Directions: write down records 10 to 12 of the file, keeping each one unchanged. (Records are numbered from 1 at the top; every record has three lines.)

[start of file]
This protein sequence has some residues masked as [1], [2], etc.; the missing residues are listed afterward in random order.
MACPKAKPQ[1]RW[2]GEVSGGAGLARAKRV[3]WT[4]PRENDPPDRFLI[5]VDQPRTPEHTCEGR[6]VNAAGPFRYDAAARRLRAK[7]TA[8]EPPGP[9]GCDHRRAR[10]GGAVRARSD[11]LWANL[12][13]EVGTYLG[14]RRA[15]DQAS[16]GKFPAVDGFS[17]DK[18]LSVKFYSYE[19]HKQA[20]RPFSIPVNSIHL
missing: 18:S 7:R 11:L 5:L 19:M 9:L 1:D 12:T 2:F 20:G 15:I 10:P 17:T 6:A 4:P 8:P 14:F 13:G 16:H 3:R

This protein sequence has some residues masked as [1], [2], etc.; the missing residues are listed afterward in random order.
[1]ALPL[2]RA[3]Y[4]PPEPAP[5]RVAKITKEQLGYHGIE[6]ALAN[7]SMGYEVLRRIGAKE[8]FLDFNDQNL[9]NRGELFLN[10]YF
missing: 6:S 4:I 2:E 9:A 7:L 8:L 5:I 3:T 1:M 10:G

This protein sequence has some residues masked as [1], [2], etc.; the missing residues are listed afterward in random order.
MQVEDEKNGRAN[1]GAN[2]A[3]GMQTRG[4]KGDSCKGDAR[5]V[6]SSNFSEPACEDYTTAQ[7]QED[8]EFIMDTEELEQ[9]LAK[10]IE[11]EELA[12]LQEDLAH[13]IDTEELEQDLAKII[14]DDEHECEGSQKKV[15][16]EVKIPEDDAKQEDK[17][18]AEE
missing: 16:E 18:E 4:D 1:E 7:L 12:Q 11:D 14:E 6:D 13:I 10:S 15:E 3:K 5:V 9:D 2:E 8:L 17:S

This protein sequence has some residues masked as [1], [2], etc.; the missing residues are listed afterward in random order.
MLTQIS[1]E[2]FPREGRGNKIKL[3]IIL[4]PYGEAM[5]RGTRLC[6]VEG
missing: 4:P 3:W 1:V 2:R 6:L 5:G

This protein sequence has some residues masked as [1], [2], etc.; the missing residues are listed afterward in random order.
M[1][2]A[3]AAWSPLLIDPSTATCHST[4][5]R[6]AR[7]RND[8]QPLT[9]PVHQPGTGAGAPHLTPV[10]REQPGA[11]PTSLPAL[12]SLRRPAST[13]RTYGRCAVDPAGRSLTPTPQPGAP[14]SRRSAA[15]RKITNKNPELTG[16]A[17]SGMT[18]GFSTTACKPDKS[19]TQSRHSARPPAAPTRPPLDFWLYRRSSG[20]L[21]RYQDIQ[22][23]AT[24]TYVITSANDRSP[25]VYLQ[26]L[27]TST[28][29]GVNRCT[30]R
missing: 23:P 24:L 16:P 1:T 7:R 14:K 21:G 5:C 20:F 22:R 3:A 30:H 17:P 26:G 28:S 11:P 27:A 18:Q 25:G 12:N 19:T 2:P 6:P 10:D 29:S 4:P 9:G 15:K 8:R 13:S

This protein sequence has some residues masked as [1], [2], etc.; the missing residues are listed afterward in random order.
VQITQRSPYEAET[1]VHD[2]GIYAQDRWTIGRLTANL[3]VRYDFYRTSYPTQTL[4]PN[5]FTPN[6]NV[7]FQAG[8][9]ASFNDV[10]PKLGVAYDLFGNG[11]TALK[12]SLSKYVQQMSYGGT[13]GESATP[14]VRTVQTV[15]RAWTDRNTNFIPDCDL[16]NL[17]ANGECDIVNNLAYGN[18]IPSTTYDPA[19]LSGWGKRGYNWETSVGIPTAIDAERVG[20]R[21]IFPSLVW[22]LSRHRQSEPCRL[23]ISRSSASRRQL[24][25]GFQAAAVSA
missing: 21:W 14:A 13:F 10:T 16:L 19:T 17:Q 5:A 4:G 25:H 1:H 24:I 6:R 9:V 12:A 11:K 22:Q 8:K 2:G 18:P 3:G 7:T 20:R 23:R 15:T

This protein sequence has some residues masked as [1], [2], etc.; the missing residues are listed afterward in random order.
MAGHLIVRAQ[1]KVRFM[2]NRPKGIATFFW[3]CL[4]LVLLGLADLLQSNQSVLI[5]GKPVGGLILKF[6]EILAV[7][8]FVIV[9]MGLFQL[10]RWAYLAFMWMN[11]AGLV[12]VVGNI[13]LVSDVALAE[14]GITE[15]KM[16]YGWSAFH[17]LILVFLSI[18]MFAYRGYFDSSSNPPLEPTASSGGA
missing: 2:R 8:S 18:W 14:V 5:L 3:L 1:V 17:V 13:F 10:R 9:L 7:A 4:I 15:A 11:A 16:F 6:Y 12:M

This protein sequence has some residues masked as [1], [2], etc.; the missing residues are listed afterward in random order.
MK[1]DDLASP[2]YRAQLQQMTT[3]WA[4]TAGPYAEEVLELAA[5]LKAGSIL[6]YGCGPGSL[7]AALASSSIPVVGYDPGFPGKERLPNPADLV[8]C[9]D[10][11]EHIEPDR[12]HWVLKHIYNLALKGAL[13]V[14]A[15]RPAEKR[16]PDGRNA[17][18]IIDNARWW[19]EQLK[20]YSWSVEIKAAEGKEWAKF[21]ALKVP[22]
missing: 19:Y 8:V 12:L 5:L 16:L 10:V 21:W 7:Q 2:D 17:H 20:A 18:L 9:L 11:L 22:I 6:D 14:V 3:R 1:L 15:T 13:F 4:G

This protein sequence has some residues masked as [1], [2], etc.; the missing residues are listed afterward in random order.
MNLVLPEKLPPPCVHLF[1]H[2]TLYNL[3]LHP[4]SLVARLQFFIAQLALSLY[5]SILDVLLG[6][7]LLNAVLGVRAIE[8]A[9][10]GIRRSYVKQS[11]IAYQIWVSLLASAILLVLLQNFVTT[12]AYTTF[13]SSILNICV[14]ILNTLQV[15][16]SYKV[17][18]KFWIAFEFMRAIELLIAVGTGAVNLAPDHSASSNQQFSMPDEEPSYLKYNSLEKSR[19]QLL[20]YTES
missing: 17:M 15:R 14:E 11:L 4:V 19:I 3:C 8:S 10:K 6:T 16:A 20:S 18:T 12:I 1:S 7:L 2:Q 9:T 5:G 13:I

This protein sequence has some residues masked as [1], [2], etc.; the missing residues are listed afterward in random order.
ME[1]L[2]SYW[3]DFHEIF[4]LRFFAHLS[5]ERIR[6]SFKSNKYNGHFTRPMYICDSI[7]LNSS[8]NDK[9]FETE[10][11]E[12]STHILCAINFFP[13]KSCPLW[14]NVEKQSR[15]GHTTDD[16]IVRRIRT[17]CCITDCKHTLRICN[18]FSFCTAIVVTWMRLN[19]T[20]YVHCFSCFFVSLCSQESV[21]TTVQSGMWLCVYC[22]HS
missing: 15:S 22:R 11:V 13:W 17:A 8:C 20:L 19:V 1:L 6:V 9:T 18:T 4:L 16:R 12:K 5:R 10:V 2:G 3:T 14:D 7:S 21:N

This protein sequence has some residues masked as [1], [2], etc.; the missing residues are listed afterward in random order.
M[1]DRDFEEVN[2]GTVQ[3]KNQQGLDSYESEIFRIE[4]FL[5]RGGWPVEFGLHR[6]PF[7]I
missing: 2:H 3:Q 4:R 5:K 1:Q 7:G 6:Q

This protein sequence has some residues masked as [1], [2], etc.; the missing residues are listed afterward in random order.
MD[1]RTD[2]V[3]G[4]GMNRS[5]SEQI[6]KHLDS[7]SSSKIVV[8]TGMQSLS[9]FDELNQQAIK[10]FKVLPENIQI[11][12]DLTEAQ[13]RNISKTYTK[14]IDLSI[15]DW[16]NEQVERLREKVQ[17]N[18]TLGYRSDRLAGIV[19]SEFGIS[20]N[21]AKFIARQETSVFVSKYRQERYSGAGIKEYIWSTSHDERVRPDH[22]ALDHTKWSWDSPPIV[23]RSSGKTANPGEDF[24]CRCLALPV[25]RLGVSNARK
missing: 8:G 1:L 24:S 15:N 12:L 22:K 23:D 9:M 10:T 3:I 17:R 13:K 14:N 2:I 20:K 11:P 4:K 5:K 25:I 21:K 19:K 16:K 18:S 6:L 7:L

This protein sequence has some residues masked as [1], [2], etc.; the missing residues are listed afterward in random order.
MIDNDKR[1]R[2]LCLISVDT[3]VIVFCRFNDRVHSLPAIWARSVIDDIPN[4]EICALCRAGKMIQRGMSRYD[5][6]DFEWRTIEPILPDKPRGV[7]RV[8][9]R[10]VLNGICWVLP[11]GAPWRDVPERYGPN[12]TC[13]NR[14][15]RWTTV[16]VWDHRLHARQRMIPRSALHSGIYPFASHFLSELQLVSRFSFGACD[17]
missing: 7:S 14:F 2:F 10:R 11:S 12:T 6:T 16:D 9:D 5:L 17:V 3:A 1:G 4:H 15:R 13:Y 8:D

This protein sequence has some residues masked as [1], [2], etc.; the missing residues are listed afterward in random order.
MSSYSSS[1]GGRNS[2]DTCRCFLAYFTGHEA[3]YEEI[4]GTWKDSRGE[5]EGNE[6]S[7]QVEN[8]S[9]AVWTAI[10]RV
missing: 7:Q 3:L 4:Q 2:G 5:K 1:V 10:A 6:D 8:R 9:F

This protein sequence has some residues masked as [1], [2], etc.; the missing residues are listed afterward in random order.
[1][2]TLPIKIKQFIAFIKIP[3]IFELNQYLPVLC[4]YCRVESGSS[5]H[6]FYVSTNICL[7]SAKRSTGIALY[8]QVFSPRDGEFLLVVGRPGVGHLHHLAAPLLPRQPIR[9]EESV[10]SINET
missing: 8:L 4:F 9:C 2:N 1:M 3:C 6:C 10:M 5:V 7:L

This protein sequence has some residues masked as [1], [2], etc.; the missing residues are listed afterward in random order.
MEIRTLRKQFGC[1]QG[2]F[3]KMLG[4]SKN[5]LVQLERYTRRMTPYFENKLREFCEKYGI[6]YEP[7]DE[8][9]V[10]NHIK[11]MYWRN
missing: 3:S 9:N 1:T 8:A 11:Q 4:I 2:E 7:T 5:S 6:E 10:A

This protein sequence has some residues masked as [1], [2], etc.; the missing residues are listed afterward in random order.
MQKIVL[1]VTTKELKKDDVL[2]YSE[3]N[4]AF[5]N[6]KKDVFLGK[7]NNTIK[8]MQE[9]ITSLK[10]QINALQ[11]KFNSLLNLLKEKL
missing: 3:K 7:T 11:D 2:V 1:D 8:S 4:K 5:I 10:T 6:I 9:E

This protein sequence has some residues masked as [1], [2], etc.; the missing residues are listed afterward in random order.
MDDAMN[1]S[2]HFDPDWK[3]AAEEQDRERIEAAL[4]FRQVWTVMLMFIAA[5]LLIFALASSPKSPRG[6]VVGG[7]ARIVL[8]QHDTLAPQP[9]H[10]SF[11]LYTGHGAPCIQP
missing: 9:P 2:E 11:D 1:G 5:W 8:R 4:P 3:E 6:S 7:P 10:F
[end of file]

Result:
This protein sequence has some residues masked as [1], [2], etc.; the missing residues are listed afterward in random order.
ME[1]L[2]SYW[3]DFHEIF[4]LRFFAHLS[5]ERIR[6]SFKSNKYNGHFTRPMYICDSI[7]LNSS[8]NDK[9]FETE[10][11]E[12]STHILCAINFFP[13]KSCPLW[14]NVEKQSR[15]GHTTDD[16]IVRRIRT[17]CCITDCKHTLRICN[18]FSFCTAIVVTWMRLN[19]T[20]YVHCFSCFFVSLCSQESV[21]TTVQSGMWLCVYC[22]HS
missing: 15:S 22:R 11:V 13:W 17:A 8:C 20:L 19:V 1:L 6:V 9:T 18:T 4:L 16:R 12:K 5:R 10:V 2:G 3:T 14:D 7:S 21:N

This protein sequence has some residues masked as [1], [2], etc.; the missing residues are listed afterward in random order.
M[1]DRDFEEVN[2]GTVQ[3]KNQQGLDSYESEIFRIE[4]FL[5]RGGWPVEFGLHR[6]PF[7]I
missing: 2:H 3:Q 4:R 5:K 1:Q 7:G 6:Q

This protein sequence has some residues masked as [1], [2], etc.; the missing residues are listed afterward in random order.
MD[1]RTD[2]V[3]G[4]GMNRS[5]SEQI[6]KHLDS[7]SSSKIVV[8]TGMQSLS[9]FDELNQQAIK[10]FKVLPENIQI[11][12]DLTEAQ[13]RNISKTYTK[14]IDLSI[15]DW[16]NEQVERLREKVQ[17]N[18]TLGYRSDRLAGIV[19]SEFGIS[20]N[21]AKFIARQETSVFVSKYRQERYSGAGIKEYIWSTSHDERVRPDH[22]ALDHTKWSWDSPPIV[23]RSSGKTANPGEDF[24]CRCLALPV[25]RLGVSNARK
missing: 8:G 1:L 24:S 15:N 12:L 22:K 23:D 9:M 10:T 3:I 17:R 13:K 14:N 2:I 20:K 11:P 4:K 5:K 25:I 21:K 19:K 16:K 18:S 6:L 7:L